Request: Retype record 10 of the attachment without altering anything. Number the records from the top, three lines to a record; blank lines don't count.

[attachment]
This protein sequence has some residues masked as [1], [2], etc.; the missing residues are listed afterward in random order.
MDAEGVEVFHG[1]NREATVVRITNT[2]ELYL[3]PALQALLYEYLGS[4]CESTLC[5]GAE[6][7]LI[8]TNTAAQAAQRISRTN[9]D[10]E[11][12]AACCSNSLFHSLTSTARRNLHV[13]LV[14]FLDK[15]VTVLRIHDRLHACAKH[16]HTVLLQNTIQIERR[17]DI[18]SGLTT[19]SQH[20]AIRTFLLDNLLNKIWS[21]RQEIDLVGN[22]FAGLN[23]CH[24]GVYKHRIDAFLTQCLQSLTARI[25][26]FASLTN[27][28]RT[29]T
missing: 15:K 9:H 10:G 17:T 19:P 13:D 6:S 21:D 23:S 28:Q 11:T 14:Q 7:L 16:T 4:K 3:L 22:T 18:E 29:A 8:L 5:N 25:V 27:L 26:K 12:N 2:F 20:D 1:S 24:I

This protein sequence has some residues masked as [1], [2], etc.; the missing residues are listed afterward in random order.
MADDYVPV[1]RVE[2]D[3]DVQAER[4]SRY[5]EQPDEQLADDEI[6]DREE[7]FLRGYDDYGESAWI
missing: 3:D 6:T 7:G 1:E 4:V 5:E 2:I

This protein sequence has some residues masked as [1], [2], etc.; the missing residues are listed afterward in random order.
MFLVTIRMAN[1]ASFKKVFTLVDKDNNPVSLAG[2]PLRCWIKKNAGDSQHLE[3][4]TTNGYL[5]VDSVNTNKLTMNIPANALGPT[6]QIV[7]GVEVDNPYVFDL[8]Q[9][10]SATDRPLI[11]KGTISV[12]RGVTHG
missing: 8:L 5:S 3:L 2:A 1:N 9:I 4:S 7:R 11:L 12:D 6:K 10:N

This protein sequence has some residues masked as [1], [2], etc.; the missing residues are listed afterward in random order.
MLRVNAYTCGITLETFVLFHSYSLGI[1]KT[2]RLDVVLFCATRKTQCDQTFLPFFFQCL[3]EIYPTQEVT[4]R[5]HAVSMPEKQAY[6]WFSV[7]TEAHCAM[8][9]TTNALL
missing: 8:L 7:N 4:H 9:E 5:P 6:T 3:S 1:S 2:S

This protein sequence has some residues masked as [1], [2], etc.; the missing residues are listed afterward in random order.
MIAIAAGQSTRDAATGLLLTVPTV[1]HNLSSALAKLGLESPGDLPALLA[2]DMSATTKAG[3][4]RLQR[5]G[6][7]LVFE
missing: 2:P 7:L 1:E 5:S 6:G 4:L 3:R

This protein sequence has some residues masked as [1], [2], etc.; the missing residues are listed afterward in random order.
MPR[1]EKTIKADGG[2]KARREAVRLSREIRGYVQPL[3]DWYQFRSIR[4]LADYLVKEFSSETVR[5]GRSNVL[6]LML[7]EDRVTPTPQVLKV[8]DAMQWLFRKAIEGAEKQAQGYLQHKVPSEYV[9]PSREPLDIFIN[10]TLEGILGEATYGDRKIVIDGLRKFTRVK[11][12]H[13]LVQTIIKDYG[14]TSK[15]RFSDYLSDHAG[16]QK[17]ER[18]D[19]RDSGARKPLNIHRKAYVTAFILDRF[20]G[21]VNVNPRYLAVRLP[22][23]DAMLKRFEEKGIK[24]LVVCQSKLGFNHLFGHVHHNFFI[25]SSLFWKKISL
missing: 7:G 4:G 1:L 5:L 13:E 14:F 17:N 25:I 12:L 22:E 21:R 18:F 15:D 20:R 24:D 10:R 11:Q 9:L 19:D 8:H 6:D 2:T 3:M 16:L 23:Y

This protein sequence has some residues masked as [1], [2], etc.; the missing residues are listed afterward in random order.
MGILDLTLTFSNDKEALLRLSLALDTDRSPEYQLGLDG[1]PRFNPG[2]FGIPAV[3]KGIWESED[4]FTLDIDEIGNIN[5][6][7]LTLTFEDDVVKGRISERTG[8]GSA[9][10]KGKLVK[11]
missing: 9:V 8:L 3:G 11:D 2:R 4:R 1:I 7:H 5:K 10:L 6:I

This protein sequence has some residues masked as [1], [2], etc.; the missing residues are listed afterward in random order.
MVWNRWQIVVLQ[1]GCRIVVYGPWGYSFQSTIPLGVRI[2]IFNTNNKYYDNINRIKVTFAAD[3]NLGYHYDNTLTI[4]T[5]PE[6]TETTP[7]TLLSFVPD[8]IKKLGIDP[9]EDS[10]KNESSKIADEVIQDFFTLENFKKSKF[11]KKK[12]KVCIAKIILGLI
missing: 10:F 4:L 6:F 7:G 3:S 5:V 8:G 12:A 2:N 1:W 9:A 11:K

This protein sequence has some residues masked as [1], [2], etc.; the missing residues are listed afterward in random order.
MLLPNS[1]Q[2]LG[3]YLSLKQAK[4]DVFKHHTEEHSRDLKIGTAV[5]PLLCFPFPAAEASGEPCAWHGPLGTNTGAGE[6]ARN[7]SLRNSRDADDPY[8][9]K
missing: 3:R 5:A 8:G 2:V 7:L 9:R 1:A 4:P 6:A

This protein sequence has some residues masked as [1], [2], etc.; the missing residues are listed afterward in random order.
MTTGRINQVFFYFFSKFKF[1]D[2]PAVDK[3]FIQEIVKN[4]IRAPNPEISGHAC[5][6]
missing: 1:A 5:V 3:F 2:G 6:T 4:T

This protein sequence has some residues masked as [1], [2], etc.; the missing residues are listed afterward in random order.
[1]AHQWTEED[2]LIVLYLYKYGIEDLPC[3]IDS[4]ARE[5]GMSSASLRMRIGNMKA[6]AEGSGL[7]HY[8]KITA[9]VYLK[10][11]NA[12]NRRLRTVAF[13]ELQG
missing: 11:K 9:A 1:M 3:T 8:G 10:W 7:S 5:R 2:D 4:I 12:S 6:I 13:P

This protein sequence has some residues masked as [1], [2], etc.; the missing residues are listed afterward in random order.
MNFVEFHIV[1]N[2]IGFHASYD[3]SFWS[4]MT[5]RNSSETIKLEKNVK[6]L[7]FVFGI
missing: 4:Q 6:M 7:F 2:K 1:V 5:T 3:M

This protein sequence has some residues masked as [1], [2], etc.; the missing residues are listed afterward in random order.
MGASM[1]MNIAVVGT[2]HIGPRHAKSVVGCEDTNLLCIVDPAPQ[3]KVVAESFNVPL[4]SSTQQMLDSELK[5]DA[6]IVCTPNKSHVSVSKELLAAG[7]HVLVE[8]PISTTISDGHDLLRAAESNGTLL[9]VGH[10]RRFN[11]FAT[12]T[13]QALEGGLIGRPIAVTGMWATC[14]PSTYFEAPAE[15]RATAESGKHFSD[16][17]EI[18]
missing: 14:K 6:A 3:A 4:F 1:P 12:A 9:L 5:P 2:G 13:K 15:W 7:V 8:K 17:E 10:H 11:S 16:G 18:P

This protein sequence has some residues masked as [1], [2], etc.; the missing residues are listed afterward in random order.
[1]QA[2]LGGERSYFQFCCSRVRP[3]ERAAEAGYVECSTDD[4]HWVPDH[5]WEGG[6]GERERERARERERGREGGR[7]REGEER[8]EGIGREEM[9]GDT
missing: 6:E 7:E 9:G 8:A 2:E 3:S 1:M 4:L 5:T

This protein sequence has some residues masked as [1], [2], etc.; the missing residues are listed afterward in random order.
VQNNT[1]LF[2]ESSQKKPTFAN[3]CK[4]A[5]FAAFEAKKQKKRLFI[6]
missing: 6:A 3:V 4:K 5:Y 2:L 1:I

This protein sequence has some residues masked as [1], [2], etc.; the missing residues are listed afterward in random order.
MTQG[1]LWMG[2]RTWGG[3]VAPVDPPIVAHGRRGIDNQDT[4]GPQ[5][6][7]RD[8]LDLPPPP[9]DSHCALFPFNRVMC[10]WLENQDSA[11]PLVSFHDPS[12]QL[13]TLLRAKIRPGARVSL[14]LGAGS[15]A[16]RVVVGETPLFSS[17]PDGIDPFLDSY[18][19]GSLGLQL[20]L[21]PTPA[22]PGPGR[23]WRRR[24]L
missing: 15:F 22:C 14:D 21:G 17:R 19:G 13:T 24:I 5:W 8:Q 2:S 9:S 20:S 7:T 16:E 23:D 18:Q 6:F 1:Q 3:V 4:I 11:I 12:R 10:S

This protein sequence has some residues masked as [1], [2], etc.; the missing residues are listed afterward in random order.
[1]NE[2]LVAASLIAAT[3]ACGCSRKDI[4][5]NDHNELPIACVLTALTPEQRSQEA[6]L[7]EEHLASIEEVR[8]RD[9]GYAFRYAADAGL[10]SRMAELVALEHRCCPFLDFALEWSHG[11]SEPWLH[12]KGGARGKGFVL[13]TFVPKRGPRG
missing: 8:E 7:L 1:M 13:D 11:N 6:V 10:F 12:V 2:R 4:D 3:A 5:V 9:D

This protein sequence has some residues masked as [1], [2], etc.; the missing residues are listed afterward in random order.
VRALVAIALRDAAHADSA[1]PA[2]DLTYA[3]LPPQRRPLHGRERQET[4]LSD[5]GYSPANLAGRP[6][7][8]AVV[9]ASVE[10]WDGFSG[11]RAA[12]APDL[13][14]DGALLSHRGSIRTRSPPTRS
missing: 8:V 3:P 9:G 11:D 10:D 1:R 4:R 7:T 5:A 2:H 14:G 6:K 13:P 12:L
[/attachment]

This protein sequence has some residues masked as [1], [2], etc.; the missing residues are listed afterward in random order.
MTTGRINQVFFYFFSKFKF[1]D[2]PAVDK[3]FIQEIVKN[4]IRAPNPEISGHAC[5][6]
missing: 1:A 5:V 3:F 2:G 6:T 4:T